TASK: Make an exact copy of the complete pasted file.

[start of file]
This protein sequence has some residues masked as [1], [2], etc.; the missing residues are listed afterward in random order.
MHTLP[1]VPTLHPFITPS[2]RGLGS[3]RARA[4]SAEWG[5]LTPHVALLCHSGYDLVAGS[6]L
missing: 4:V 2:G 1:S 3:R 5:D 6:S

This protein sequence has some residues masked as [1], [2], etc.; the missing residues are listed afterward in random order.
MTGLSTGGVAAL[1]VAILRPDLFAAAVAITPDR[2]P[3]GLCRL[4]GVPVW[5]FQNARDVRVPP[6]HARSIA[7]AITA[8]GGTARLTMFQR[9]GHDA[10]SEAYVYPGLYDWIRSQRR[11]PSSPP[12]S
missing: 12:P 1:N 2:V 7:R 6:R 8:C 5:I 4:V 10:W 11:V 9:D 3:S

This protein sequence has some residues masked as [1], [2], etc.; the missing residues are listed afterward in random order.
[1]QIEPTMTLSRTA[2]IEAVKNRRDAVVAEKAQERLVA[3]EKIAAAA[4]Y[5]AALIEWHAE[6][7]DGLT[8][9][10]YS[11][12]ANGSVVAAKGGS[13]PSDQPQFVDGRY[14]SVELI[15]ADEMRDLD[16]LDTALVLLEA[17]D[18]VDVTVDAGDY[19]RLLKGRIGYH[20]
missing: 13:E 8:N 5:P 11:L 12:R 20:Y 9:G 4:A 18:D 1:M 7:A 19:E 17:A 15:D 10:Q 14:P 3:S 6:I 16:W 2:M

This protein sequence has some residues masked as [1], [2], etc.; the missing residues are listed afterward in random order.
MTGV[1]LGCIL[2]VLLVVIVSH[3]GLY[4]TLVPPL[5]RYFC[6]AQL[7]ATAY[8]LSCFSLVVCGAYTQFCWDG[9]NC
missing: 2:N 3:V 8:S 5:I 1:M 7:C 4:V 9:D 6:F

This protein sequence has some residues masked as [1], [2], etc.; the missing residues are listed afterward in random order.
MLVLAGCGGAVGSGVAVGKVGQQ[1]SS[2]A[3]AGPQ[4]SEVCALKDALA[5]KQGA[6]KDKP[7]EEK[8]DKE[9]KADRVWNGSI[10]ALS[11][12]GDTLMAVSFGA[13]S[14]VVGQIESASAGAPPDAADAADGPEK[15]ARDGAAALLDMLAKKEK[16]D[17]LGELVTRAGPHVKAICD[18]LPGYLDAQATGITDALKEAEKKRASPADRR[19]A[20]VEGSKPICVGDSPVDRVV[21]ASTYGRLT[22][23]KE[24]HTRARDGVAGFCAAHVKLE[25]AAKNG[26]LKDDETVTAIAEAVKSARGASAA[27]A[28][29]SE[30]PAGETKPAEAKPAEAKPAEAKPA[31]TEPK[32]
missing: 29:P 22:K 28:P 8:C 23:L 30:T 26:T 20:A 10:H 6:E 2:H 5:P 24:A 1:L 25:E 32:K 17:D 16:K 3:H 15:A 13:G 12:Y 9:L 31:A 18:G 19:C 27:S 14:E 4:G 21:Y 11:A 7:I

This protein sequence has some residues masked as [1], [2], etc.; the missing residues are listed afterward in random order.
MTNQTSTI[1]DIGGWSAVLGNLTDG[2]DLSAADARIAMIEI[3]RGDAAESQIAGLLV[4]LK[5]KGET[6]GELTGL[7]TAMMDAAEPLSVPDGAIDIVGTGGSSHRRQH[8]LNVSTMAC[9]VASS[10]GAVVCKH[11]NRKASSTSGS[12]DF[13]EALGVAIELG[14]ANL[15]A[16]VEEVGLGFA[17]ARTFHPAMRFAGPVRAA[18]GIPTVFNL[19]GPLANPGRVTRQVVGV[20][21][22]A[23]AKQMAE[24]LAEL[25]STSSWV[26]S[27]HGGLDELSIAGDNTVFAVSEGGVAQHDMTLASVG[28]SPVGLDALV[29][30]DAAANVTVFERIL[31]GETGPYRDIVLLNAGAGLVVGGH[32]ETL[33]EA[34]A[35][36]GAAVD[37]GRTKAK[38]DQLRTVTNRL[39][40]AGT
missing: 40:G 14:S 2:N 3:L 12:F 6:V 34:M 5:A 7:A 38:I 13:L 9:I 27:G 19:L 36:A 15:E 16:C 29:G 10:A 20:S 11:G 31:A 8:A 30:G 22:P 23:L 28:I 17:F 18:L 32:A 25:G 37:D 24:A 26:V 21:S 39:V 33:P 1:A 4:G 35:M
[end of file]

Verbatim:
This protein sequence has some residues masked as [1], [2], etc.; the missing residues are listed afterward in random order.
MHTLP[1]VPTLHPFITPS[2]RGLGS[3]RARA[4]SAEWG[5]LTPHVALLCHSGYDLVAGS[6]L
missing: 4:V 2:G 1:S 3:R 5:D 6:S

This protein sequence has some residues masked as [1], [2], etc.; the missing residues are listed afterward in random order.
MTGLSTGGVAAL[1]VAILRPDLFAAAVAITPDR[2]P[3]GLCRL[4]GVPVW[5]FQNARDVRVPP[6]HARSIA[7]AITA[8]GGTARLTMFQR[9]GHDA[10]SEAYVYPGLYDWIRSQRR[11]PSSPP[12]S
missing: 12:P 1:N 2:V 7:R 6:R 8:C 5:I 4:V 10:W 11:V 9:D 3:S

This protein sequence has some residues masked as [1], [2], etc.; the missing residues are listed afterward in random order.
[1]QIEPTMTLSRTA[2]IEAVKNRRDAVVAEKAQERLVA[3]EKIAAAA[4]Y[5]AALIEWHAE[6][7]DGLT[8][9][10]YS[11][12]ANGSVVAAKGGS[13]PSDQPQFVDGRY[14]SVELI[15]ADEMRDLD[16]LDTALVLLEA[17]D[18]VDVTVDAGDY[19]RLLKGRIGYH[20]
missing: 13:E 8:N 5:P 11:L 12:R 20:Y 9:G 4:A 18:D 1:M 7:A 19:E 17:A 15:D 10:Q 14:P 3:S 6:I 16:W 2:M

This protein sequence has some residues masked as [1], [2], etc.; the missing residues are listed afterward in random order.
MTGV[1]LGCIL[2]VLLVVIVSH[3]GLY[4]TLVPPL[5]RYFC[6]AQL[7]ATAY[8]LSCFSLVVCGAYTQFCWDG[9]NC
missing: 2:N 3:V 8:S 5:I 1:M 7:C 4:V 9:D 6:F

This protein sequence has some residues masked as [1], [2], etc.; the missing residues are listed afterward in random order.
MLVLAGCGGAVGSGVAVGKVGQQ[1]SS[2]A[3]AGPQ[4]SEVCALKDALA[5]KQGA[6]KDKP[7]EEK[8]DKE[9]KADRVWNGSI[10]ALS[11][12]GDTLMAVSFGA[13]S[14]VVGQIESASAGAPPDAADAADGPEK[15]ARDGAAALLDMLAKKEK[16]D[17]LGELVTRAGPHVKAICD[18]LPGYLDAQATGITDALKEAEKKRASPADRR[19]A[20]VEGSKPICVGDSPVDRVV[21]ASTYGRLT[22][23]KE[24]HTRARDGVAGFCAAHVKLE[25]AAKNG[26]LKDDETVTAIAEAVKSARGASAA[27]A[28][29]SE[30]PAGETKPAEAKPAEAKPAEAKPA[31]TEPK[32]
missing: 29:P 22:K 28:P 8:C 23:L 30:T 26:T 20:A 10:H 6:E 2:H 5:P 24:A 1:L 25:E 32:K 17:D 16:K 3:H 15:A 13:G 12:Y 9:L 31:A 18:G 19:C 27:S 14:E 4:G 21:Y 11:A 7:I

This protein sequence has some residues masked as [1], [2], etc.; the missing residues are listed afterward in random order.
MTNQTSTI[1]DIGGWSAVLGNLTDG[2]DLSAADARIAMIEI[3]RGDAAESQIAGLLV[4]LK[5]KGET[6]GELTGL[7]TAMMDAAEPLSVPDGAIDIVGTGGSSHRRQH[8]LNVSTMAC[9]VASS[10]GAVVCKH[11]NRKASSTSGS[12]DF[13]EALGVAIELG[14]ANL[15]A[16]VEEVGLGFA[17]ARTFHPAMRFAGPVRAA[18]GIPTVFNL[19]GPLANPGRVTRQVVGV[20][21][22]A[23]AKQMAE[24]LAEL[25]STSSWV[26]S[27]HGGLDELSIAGDNTVFAVSEGGVAQHDMTLASVG[28]SPVGLDALV[29][30]DAAANVTVFERIL[31]GETGPYRDIVLLNAGAGLVVGGH[32]ETL[33]EA[34]A[35][36]GAAVD[37]GRTKAK[38]DQLRTVTNRL[39][40]AGT
missing: 40:G 14:S 2:N 3:L 12:F 6:V 34:M 5:A 7:A 38:I 13:L 9:I 27:G 19:L 36:A 15:E 16:C 29:G 10:A 20:S 11:G 31:A 8:A 30:G 22:P 23:L 28:I 17:F 18:L 32:A 25:G 37:D 24:A 26:V 21:S 39:V 33:P 1:A 4:G 35:M